Figure 9 My personal finishing tools, rolls, and accoutrements, currently residing in 20 Powell
These two books are ready to return to the Special Collections stacks (Figures 10 and 11). They can now safely live on the shelves, awaiting future researchers who will be able to consult their pages (carefully!) without the distraction of loose leaves, detaching boards, and crumbling spines. This workshop was an incredible opportunity to practice a challenging technique, and I look forward to continuing to develop my skills in leather repair and tooling in the future.
Figure 10 Harry Clinton: A Tale for Youth. London, 1804. After treatment.
Figure 11 A Treatise of the Spleen and Vapours... London, 1726. After treatment (including blind tooling)
References and further reading
“Board Reattachment.” Book Conservation Wiki. Accessed April 16, 2020. https://www.conservation-wiki.com/wiki/BPG_Board_Reattachment.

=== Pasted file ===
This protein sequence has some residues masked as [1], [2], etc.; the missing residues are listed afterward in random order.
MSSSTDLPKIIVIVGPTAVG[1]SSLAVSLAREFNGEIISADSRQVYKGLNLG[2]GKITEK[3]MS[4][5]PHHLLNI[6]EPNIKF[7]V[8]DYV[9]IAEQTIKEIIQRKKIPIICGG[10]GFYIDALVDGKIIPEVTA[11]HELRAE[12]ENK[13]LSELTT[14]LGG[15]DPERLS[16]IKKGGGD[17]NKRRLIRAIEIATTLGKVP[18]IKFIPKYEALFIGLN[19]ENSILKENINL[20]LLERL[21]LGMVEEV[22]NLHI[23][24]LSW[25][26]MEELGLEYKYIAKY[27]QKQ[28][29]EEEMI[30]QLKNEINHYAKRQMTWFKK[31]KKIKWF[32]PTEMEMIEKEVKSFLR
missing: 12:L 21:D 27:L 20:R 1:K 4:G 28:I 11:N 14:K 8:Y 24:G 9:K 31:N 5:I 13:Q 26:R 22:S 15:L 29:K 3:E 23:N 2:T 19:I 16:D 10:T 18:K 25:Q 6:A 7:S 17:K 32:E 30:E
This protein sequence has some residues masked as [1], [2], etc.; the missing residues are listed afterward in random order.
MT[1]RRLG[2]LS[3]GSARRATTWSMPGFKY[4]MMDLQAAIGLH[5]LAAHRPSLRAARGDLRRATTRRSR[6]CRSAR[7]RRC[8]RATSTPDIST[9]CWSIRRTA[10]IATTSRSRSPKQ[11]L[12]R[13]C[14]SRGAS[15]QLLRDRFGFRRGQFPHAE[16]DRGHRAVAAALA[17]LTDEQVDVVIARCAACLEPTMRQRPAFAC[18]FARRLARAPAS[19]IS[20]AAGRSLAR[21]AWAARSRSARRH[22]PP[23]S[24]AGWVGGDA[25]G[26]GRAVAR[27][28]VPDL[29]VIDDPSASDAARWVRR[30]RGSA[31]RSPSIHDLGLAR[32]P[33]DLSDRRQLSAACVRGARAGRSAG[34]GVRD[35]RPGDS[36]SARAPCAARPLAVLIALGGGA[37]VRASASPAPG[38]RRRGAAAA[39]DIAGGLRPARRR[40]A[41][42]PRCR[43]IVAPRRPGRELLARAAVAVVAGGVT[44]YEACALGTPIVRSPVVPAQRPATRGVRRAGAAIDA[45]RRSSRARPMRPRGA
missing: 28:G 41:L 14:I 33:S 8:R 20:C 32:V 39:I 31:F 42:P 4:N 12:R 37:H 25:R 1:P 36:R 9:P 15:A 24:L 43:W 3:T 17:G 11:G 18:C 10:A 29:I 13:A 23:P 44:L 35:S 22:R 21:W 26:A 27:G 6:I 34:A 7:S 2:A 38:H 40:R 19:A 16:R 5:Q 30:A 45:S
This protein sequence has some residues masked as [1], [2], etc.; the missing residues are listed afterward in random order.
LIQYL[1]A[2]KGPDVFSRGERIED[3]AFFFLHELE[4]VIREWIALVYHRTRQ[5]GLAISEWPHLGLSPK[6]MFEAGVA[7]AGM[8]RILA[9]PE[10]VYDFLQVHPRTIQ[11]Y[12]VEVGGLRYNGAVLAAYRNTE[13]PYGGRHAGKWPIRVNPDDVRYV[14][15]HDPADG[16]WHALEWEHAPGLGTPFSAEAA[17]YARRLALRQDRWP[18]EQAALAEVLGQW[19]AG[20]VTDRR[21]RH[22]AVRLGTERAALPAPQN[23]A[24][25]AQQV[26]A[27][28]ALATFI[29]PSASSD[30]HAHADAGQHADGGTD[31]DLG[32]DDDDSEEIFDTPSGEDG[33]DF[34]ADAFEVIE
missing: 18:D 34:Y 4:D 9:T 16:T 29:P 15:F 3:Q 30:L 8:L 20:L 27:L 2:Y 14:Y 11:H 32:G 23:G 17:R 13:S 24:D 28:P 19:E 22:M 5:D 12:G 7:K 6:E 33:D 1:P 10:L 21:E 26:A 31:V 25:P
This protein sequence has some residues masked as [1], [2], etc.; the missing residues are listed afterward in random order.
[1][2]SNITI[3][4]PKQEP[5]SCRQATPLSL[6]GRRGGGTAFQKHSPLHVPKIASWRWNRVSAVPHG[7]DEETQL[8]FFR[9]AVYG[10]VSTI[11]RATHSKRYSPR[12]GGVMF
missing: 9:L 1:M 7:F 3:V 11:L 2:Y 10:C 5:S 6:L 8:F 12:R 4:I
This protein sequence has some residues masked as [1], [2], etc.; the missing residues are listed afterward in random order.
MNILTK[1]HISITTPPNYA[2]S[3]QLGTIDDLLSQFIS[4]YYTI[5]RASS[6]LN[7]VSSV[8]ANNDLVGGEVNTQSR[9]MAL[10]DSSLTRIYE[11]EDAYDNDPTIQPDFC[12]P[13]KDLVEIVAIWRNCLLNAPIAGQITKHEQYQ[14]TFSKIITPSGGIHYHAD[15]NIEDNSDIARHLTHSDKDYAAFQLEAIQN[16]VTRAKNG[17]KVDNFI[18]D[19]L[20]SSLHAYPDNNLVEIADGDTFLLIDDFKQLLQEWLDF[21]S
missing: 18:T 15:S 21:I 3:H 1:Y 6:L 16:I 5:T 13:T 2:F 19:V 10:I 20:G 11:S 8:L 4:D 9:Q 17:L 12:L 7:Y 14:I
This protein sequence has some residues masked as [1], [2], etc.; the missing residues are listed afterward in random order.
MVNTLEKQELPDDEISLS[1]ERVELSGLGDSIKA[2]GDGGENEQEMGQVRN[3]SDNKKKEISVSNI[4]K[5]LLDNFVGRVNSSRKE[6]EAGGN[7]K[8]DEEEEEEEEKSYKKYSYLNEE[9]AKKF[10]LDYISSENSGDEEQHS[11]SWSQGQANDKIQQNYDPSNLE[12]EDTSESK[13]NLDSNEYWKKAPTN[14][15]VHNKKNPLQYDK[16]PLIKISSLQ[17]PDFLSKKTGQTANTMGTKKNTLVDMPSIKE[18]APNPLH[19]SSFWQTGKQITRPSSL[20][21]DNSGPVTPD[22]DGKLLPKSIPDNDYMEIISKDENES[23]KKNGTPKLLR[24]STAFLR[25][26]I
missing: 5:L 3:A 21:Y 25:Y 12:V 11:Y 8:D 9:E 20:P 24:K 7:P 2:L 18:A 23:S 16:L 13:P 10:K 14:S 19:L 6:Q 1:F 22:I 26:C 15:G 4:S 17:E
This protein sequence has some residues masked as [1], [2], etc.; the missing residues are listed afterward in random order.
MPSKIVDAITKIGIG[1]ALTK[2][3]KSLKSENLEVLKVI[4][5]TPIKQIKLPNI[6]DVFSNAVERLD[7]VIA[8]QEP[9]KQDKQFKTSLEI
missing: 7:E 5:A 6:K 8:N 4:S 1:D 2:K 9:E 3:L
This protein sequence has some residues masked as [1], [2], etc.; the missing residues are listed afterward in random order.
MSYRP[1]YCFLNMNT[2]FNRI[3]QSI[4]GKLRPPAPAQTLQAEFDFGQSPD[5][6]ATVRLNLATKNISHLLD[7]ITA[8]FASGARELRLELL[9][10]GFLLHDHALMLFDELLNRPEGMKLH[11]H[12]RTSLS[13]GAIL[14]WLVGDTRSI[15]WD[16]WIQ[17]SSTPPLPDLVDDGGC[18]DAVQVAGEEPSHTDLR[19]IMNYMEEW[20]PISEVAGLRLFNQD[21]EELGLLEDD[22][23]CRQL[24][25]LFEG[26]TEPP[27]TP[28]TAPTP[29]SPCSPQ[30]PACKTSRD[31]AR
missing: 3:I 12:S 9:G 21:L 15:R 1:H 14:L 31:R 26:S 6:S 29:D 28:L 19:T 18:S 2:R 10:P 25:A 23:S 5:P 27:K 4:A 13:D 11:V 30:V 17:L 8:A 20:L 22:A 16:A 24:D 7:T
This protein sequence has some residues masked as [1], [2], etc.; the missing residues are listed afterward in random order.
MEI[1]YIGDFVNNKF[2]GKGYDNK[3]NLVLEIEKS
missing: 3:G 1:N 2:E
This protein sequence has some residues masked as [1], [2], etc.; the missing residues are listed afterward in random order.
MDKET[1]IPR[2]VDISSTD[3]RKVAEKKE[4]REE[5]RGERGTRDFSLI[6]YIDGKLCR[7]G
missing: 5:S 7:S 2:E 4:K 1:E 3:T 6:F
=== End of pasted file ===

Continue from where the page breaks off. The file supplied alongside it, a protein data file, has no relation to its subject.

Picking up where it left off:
- See section 4.9, “Rebacking.”
Clarkson, Chris. 1999. Minimum intervention in treatment of books. Preprint from the 9th International Congress of IADA, Copenhagen, August 15-21, 1999. 89-96. https://cool.culturalheritage.org/iada/ta99_089.pdf
Greenfield, Jane and Jenny Hille. 1986. Headbands: How to Work Them. New Castle, DE: Oak Knoll Press.
Pearson, David. 2005. English Bookbinding Styles 1450-1800. New Castle, DE: Oak Knoll Press.
Teper, Jennifer Hain and Melissa Straw. 2011. A Survey of Current Leather Conservation Practices. Book and Paper Group Annual 30. 131-151. https://cool.culturalheritage.org/coolaic/sg/bpg/annual/v30/bp30-19.pdf